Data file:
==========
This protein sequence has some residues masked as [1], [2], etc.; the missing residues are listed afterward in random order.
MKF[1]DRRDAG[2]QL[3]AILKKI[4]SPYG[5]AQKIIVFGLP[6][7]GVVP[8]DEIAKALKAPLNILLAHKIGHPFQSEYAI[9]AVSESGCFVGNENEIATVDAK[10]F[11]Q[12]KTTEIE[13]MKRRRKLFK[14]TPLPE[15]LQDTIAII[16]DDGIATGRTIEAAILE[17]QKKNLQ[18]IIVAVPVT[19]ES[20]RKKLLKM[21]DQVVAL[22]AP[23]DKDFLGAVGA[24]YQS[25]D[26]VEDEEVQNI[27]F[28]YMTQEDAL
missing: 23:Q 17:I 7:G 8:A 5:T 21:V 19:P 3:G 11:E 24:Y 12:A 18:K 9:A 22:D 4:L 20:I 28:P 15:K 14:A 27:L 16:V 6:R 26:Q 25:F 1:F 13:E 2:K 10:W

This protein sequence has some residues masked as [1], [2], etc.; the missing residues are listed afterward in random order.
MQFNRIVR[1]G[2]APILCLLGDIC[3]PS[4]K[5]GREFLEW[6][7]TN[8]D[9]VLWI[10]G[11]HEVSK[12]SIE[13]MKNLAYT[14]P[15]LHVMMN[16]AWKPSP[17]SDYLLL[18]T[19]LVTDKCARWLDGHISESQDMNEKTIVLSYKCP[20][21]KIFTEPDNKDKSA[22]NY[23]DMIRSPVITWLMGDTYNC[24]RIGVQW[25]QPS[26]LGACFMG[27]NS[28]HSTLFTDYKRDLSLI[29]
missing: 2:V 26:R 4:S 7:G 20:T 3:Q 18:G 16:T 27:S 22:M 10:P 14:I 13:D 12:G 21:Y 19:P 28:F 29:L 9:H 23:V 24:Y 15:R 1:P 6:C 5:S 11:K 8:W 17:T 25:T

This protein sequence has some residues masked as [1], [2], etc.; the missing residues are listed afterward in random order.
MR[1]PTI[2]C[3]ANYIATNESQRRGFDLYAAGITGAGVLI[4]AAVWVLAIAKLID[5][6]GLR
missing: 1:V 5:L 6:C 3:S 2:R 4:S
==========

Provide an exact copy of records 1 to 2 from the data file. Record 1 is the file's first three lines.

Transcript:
This protein sequence has some residues masked as [1], [2], etc.; the missing residues are listed afterward in random order.
MKF[1]DRRDAG[2]QL[3]AILKKI[4]SPYG[5]AQKIIVFGLP[6][7]GVVP[8]DEIAKALKAPLNILLAHKIGHPFQSEYAI[9]AVSESGCFVGNENEIATVDAK[10]F[11]Q[12]KTTEIE[13]MKRRRKLFK[14]TPLPE[15]LQDTIAII[16]DDGIATGRTIEAAILE[17]QKKNLQ[18]IIVAVPVT[19]ES[20]RKKLLKM[21]DQVVAL[22]AP[23]DKDFLGAVGA[24]YQS[25]D[26]VEDEEVQNI[27]F[28]YMTQEDAL
missing: 23:Q 17:I 7:G 8:A 5:T 21:V 19:P 3:G 11:E 24:Y 12:A 18:K 9:A 22:D 4:L 20:I 28:P 15:K 14:A 27:L 16:V 6:R 26:Q 25:F 1:F 13:E 2:K 10:W

This protein sequence has some residues masked as [1], [2], etc.; the missing residues are listed afterward in random order.
MQFNRIVR[1]G[2]APILCLLGDIC[3]PS[4]K[5]GREFLEW[6][7]TN[8]D[9]VLWI[10]G[11]HEVSK[12]SIE[13]MKNLAYT[14]P[15]LHVMMN[16]AWKPSP[17]SDYLLL[18]T[19]LVTDKCARWLDGHISESQDMNEKTIVLSYKCP[20][21]KIFTEPDNKDKSA[22]NY[23]DMIRSPVITWLMGDTYNC[24]RIGVQW[25]QPS[26]LGACFMG[27]NS[28]HSTLFTDYKRDLSLI[29]
missing: 2:V 26:R 4:S 7:G 20:T 3:Q 18:G 16:T 27:S 22:M 10:P 14:I 13:D 12:G 21:Y 19:P 28:F 29:L 9:H 23:V 24:Y 15:R 1:P 6:C 5:S 11:K 8:W 17:T 25:T